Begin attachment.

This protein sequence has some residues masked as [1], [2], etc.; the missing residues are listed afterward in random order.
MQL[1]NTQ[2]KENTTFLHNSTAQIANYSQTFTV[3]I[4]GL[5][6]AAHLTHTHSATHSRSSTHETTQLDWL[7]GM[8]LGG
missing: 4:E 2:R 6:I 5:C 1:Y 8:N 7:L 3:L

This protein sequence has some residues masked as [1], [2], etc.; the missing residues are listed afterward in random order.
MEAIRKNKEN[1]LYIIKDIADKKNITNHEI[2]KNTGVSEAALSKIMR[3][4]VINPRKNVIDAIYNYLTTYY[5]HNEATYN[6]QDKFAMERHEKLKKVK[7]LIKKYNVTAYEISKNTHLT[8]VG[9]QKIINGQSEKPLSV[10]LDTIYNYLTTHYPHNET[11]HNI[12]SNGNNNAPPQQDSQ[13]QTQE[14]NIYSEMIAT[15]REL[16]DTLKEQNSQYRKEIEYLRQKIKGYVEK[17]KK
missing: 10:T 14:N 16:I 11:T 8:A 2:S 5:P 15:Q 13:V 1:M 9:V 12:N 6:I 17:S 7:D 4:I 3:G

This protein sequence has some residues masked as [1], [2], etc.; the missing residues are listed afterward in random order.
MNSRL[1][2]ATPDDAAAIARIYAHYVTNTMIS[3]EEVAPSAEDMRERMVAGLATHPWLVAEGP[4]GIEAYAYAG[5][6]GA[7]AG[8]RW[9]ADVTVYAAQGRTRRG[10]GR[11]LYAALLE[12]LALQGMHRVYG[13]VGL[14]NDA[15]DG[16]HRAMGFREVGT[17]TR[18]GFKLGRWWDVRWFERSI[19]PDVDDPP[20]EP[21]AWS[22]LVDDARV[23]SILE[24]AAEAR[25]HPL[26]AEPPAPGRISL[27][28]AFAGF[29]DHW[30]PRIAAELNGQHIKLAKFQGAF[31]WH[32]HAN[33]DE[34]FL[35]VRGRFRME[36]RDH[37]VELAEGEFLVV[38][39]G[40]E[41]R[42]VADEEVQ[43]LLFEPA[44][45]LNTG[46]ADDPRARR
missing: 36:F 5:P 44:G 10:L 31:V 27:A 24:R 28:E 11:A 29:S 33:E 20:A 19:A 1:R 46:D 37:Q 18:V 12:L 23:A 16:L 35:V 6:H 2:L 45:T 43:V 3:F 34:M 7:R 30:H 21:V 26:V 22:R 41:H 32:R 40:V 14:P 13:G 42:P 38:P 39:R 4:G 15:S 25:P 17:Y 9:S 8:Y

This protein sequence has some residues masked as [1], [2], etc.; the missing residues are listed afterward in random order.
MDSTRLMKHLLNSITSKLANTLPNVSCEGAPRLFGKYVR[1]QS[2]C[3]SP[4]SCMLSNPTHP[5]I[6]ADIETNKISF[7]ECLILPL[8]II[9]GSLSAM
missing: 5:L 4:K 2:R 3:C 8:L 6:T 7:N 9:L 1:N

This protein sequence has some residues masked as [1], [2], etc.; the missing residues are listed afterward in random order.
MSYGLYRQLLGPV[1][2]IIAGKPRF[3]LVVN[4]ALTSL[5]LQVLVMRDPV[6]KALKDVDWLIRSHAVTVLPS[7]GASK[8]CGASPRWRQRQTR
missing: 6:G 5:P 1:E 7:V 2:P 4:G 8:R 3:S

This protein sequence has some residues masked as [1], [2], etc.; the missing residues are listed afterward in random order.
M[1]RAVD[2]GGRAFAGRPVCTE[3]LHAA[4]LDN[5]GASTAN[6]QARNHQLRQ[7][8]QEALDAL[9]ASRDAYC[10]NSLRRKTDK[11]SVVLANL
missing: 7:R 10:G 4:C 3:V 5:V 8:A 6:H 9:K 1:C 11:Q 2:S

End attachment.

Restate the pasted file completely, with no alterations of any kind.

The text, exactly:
This protein sequence has some residues masked as [1], [2], etc.; the missing residues are listed afterward in random order.
MQL[1]NTQ[2]KENTTFLHNSTAQIANYSQTFTV[3]I[4]GL[5][6]AAHLTHTHSATHSRSSTHETTQLDWL[7]GM[8]LGG
missing: 4:E 2:R 6:I 5:C 1:Y 8:N 7:L 3:L

This protein sequence has some residues masked as [1], [2], etc.; the missing residues are listed afterward in random order.
MEAIRKNKEN[1]LYIIKDIADKKNITNHEI[2]KNTGVSEAALSKIMR[3][4]VINPRKNVIDAIYNYLTTYY[5]HNEATYN[6]QDKFAMERHEKLKKVK[7]LIKKYNVTAYEISKNTHLT[8]VG[9]QKIINGQSEKPLSV[10]LDTIYNYLTTHYPHNET[11]HNI[12]SNGNNNAPPQQDSQ[13]QTQE[14]NIYSEMIAT[15]REL[16]DTLKEQNSQYRKEIEYLRQKIKGYVEK[17]KK
missing: 10:T 14:N 16:I 11:T 8:A 2:S 5:P 15:Q 13:V 1:M 9:V 12:N 6:I 17:S 7:D 4:I 3:G

This protein sequence has some residues masked as [1], [2], etc.; the missing residues are listed afterward in random order.
MNSRL[1][2]ATPDDAAAIARIYAHYVTNTMIS[3]EEVAPSAEDMRERMVAGLATHPWLVAEGP[4]GIEAYAYAG[5][6]GA[7]AG[8]RW[9]ADVTVYAAQGRTRRG[10]GR[11]LYAALLE[12]LALQGMHRVYG[13]VGL[14]NDA[15]DG[16]HRAMGFREVGT[17]TR[18]GFKLGRWWDVRWFERSI[19]PDVDDPP[20]EP[21]AWS[22]LVDDARV[23]SILE[24]AAEAR[25]HPL[26]AEPPAPGRISL[27][28]AFAGF[29]DHW[30]PRIAAELNGQHIKLAKFQGAF[31]WH[32]HAN[33]DE[34]FL[35]VRGRFRME[36]RDH[37]VELAEGEFLVV[38][39]G[40]E[41]R[42]VADEEVQ[43]LLFEPA[44][45]LNTG[46]ADDPRARR
missing: 36:F 5:P 44:G 10:L 31:V 27:A 24:R 28:E 11:A 29:S 33:E 20:A 19:A 1:R 46:D 37:Q 18:V 12:L 23:A 16:L 35:V 6:H 2:L 45:T 43:V 3:F 34:M 7:R 30:H 21:V 26:V 22:R 41:H 32:R 40:V 14:P 13:G 42:P 38:P 39:R 4:G 15:S 25:P 17:Y 9:S 8:Y

This protein sequence has some residues masked as [1], [2], etc.; the missing residues are listed afterward in random order.
MDSTRLMKHLLNSITSKLANTLPNVSCEGAPRLFGKYVR[1]QS[2]C[3]SP[4]SCMLSNPTHP[5]I[6]ADIETNKISF[7]ECLILPL[8]II[9]GSLSAM
missing: 5:L 4:K 2:R 3:C 8:L 6:T 7:N 9:L 1:N

This protein sequence has some residues masked as [1], [2], etc.; the missing residues are listed afterward in random order.
MSYGLYRQLLGPV[1][2]IIAGKPRF[3]LVVN[4]ALTSL[5]LQVLVMRDPV[6]KALKDVDWLIRSHAVTVLPS[7]GASK[8]CGASPRWRQRQTR
missing: 6:G 5:P 1:E 7:V 2:P 4:G 8:R 3:S

This protein sequence has some residues masked as [1], [2], etc.; the missing residues are listed afterward in random order.
M[1]RAVD[2]GGRAFAGRPVCTE[3]LHAA[4]LDN[5]GASTAN[6]QARNHQLRQ[7][8]QEALDAL[9]ASRDAYC[10]NSLRRKTDK[11]SVVLANL
missing: 7:R 10:G 4:C 3:V 5:V 8:A 6:H 9:K 1:C 11:Q 2:S